Facebook's era of rapid advertising growth is over: ad revenue growth may slow next year
Beijing time on November 3rd morning news FacebookSales set another new record in the third quarter, but the boom may be over.
In a post-earnings conference call Wednesday, David Wehner, Facebook's chief financial officer, said investors were alarmed by a "radical investment plan" despite the expected slowdown in sales growth in 2017.
"We expect a significant slowdown in ad revenue growth (in 2017)," Weiner said.
The reason: Facebook expects growth in "ad load" (that is, the number of ads displayed to users) to slow.
In the third quarter, Facebook's revenue surged to $7 billion, up 59 percent from a year earlier. In fact, Facebook's sales for the quarter were almost as much as the total revenue in 2013.
Facebook's remarkable sales growth is due to its successful advertising sales on smartphones and tablets. Mobile advertising now accounts for 84% of Facebook's overall ad revenue, which was close to zero in mid-2012.
However, sales growth depends on Facebook's ability to place more and more ads in its posts and charge them more. Now, the company wants to let investors know that it may not be able to add more ads.
Facebook's stock has been strong for months, and the company's shares fell 7 percent just hours after Mr. Wiener's comments.
As early as July, Weiner made similar comments about the slowdown in Facebook's ad-carrying growth.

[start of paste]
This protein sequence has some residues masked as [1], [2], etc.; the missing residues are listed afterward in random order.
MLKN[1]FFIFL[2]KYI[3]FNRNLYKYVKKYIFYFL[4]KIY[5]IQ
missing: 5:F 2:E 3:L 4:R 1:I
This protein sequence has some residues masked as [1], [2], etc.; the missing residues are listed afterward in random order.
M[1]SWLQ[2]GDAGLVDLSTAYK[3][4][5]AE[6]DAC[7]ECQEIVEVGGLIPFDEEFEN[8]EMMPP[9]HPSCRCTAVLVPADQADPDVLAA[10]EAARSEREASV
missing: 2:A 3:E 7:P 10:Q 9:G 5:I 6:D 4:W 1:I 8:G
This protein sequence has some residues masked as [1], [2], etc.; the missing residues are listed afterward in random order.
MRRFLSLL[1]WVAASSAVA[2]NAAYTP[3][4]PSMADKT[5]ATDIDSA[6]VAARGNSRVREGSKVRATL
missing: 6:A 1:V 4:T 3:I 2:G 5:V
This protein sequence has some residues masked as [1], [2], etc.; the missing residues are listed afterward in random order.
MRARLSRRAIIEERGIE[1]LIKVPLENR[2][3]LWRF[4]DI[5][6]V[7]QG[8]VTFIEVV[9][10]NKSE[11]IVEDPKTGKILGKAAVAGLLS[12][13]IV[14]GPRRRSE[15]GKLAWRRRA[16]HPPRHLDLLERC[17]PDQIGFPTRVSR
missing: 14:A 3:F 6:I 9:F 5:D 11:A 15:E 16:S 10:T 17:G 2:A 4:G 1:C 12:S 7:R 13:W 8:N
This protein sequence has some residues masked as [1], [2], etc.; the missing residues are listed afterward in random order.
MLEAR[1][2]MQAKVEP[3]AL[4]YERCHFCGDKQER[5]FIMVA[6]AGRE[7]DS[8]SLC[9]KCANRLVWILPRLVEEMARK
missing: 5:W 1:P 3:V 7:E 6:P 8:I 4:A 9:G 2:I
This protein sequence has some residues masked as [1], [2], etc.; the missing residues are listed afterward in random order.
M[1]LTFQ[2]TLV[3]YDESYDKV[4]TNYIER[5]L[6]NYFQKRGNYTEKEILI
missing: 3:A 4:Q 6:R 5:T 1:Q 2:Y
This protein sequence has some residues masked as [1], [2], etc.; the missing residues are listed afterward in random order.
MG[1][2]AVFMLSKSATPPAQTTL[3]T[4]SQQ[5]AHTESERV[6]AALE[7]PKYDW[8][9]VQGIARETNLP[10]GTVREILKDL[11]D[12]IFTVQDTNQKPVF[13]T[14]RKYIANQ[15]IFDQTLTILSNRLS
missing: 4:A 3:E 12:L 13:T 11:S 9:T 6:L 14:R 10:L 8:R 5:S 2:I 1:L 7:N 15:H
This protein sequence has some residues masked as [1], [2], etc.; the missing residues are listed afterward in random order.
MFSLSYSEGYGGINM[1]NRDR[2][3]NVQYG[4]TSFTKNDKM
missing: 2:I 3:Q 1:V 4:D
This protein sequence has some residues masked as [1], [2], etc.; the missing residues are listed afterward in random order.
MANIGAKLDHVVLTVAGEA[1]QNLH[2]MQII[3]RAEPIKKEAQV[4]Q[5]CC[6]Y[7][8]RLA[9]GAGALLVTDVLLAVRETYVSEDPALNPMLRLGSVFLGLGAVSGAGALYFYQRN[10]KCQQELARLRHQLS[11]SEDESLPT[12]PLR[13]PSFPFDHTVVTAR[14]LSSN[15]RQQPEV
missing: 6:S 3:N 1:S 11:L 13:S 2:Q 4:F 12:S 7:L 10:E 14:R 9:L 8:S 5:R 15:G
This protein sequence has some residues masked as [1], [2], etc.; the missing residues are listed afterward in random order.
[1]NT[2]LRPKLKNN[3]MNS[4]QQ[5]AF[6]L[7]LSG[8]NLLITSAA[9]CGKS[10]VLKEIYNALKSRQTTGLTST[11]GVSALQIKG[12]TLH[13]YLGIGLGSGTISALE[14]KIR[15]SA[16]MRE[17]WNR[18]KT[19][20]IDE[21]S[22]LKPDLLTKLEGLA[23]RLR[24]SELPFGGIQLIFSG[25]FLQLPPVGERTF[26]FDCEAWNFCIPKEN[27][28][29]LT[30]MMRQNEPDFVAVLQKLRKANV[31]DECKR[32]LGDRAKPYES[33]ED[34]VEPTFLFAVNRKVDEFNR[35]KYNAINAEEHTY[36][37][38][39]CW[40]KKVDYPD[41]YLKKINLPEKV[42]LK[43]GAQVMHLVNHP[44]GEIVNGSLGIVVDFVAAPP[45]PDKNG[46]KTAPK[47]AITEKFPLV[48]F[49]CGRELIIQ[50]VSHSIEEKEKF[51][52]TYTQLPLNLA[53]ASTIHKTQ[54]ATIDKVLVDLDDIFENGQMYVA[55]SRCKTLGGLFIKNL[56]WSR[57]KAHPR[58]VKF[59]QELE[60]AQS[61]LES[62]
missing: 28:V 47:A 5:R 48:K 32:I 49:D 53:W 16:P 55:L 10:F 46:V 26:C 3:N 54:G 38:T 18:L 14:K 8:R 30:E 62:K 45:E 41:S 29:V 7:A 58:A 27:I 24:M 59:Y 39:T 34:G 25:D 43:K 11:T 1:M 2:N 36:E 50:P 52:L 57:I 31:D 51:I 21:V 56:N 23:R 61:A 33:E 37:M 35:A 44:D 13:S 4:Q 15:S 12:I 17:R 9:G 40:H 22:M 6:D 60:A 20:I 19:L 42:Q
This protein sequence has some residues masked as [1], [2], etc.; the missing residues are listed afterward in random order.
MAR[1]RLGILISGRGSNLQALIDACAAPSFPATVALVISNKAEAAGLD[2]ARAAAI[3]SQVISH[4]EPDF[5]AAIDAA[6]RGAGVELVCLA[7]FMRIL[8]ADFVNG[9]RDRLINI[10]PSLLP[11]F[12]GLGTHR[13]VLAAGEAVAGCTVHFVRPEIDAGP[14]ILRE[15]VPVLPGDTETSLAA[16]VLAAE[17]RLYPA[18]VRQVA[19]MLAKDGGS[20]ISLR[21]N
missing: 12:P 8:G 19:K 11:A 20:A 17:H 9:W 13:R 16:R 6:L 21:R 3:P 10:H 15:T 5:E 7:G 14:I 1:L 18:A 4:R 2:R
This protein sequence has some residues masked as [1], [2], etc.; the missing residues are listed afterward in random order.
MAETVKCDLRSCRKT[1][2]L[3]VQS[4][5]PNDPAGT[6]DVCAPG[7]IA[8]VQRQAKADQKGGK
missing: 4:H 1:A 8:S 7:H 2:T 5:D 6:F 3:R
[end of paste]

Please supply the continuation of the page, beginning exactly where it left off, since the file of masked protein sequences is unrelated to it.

"Because ad carrying is one of the main factors in our recent strong revenue growth, we expect revenue growth to be affected accordingly," he said at the time. "
This time, however, Mr Wiener went further, saying growth in advertising sales would fall "significantly".
The disturbing comments and investors' responsiveness contrasted sharply with the company's strong third-quarter earnings growth.
As the world's largest social network, Facebook had 1.79 billion monthly active users at the end of the third quarter, compared with 1.55 billion a year earlier, the data showed. With 3.2 billion residents in the Internet world, Facebook already accounts for half of the total.
Wall Street used to think of the mobile business as Facebook's Achilles heel, because the site was originally designed for desktop computers. Now it seems that Facebook already has a billion monthly users who use only their mobile phones, and millions of businesses are eager to win over them with advertising.
For Faceb, however, the most pressing concern may be how much room left to squeeze ads into social networks to sustain incredible sales growth.
Facebook has quickly built up a network of collaborations covering other services, and has attracted a billion users, hoping to start making money. The list includes Facebook Messenger and WhatsApp, both of which can be profited from interactive ads between businesses and customers.
In addition, Instagram recently passed the $500 million mark, and the advertising business is starting to heat up. This week, Instagram also announced plans to make it easier for users to buy items on its platform.
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